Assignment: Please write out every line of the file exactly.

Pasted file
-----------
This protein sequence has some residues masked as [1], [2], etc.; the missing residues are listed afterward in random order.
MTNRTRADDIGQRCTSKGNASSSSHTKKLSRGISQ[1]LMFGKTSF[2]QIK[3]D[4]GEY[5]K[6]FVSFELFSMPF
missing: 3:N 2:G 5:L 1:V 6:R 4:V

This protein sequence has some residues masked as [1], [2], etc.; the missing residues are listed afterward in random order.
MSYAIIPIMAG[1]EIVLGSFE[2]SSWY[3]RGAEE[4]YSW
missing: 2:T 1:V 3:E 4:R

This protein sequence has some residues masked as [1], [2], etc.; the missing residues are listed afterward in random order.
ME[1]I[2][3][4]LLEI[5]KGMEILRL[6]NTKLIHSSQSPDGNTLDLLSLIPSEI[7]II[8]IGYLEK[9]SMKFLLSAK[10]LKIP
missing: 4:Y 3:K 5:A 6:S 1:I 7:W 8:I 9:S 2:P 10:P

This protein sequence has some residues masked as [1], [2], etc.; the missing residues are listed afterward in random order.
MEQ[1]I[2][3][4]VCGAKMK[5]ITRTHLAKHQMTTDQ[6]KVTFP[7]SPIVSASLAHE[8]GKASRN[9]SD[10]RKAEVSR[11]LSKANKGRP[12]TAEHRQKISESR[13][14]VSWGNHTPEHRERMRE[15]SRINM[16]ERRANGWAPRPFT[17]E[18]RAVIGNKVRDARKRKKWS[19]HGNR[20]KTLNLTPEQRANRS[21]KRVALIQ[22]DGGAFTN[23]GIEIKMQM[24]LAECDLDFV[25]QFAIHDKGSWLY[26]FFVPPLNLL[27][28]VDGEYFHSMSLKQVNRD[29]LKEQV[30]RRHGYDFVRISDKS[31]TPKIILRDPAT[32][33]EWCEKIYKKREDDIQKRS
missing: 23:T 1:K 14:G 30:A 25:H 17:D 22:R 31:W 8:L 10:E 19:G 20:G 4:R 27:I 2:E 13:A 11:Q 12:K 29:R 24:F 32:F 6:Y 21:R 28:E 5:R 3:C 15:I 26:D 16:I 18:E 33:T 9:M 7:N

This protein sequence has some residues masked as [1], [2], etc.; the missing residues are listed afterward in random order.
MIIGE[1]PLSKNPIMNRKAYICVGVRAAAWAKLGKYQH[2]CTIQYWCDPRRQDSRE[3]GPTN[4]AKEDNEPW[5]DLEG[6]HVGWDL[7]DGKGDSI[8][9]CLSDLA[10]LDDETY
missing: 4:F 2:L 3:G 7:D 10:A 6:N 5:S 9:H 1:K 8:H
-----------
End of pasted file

This protein sequence has some residues masked as [1], [2], etc.; the missing residues are listed afterward in random order.
MTNRTRADDIGQRCTSKGNASSSSHTKKLSRGISQ[1]LMFGKTSF[2]QIK[3]D[4]GEY[5]K[6]FVSFELFSMPF
missing: 3:N 2:G 5:L 1:V 6:R 4:V

This protein sequence has some residues masked as [1], [2], etc.; the missing residues are listed afterward in random order.
MSYAIIPIMAG[1]EIVLGSFE[2]SSWY[3]RGAEE[4]YSW
missing: 2:T 1:V 3:E 4:R

This protein sequence has some residues masked as [1], [2], etc.; the missing residues are listed afterward in random order.
ME[1]I[2][3][4]LLEI[5]KGMEILRL[6]NTKLIHSSQSPDGNTLDLLSLIPSEI[7]II[8]IGYLEK[9]SMKFLLSAK[10]LKIP
missing: 4:Y 3:K 5:A 6:S 1:I 7:W 8:I 9:S 2:P 10:P

This protein sequence has some residues masked as [1], [2], etc.; the missing residues are listed afterward in random order.
MEQ[1]I[2][3][4]VCGAKMK[5]ITRTHLAKHQMTTDQ[6]KVTFP[7]SPIVSASLAHE[8]GKASRN[9]SD[10]RKAEVSR[11]LSKANKGRP[12]TAEHRQKISESR[13][14]VSWGNHTPEHRERMRE[15]SRINM[16]ERRANGWAPRPFT[17]E[18]RAVIGNKVRDARKRKKWS[19]HGNR[20]KTLNLTPEQRANRS[21]KRVALIQ[22]DGGAFTN[23]GIEIKMQM[24]LAECDLDFV[25]QFAIHDKGSWLY[26]FFVPPLNLL[27][28]VDGEYFHSMSLKQVNRD[29]LKEQV[30]RRHGYDFVRISDKS[31]TPKIILRDPAT[32][33]EWCEKIYKKREDDIQKRS
missing: 23:T 1:K 14:G 30:A 25:H 17:D 22:R 31:W 8:L 10:E 19:G 20:G 4:R 27:I 2:E 13:A 11:Q 12:K 29:R 24:F 32:F 6:Y 21:R 28:E 5:R 3:C 15:I 26:D 16:I 18:E 33:T 9:M 7:N

This protein sequence has some residues masked as [1], [2], etc.; the missing residues are listed afterward in random order.
MIIGE[1]PLSKNPIMNRKAYICVGVRAAAWAKLGKYQH[2]CTIQYWCDPRRQDSRE[3]GPTN[4]AKEDNEPW[5]DLEG[6]HVGWDL[7]DGKGDSI[8][9]CLSDLA[10]LDDETY
missing: 4:F 2:L 3:G 7:D 10:A 6:N 5:S 9:H 1:K 8:H